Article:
Originally shot in 2014, Screen Talk is a web-based mini-series that depicts a world afflicted by a major pandemic, presented in an interface that introduces almost childish gameplay and spam-like distractions into the experience.
Neïl Beloufa, Screen-Talk (2020), image courtesy the artist.
Note: ScreenTalk.com is now in Beta, and works best on Firefox web browsers.
The main characters in Neïl Beloufa’s Screen Talk are doctors, academics, and civilians, all under quarantine due to a novel respiratory virus and communicating with one another, awkwardly, by video conference.Screen Talk are doctors, academics, and civilians, all under quarantine due to a novel respiratory virus and communicating with one another, awkwardly, by video conference. “Is the connection good? Can you hear me?” The videos map the interactions among this loose professional network as they jockey for professional standing and funding in the midst of pandemic.
Presaging current events, Screen Talk explores issues of information circulation, dominant scientific discourse, and the individualism of our age through a lo-fi and absurdist approach. Beloufa doesn’t focus on the disease itself, but rather the alienation that it induces, and the alienating forms of communication and self-presentation it fosters. The scientists argue about method; a family argues about the psychological well-being of a son. He just misses his long-distance girlfriend.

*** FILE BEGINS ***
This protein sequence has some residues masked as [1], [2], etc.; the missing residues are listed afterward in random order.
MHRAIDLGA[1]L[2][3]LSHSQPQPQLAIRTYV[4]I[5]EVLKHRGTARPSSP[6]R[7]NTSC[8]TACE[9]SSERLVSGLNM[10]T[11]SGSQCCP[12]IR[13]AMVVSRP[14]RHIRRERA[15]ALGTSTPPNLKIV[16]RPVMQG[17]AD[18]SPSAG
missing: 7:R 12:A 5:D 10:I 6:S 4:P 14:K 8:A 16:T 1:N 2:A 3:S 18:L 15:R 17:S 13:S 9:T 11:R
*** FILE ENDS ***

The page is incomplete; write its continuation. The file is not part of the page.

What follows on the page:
The project also models new forms of artistic and film production and circulation for an unprecedentedly web-centric world. The ScreenTalk.com website presents Screen Talk’s five episodes in an interface that seems to create a social and gamified experience for viewers, with a chat interface and incentives such as artist editions for winners, who must complete nonsensical quizzes about the plot of the film and the world at large. Ultimately, though, the choices offered to viewers are meaningless, adding busywork that seems unlikely to yield any real reward.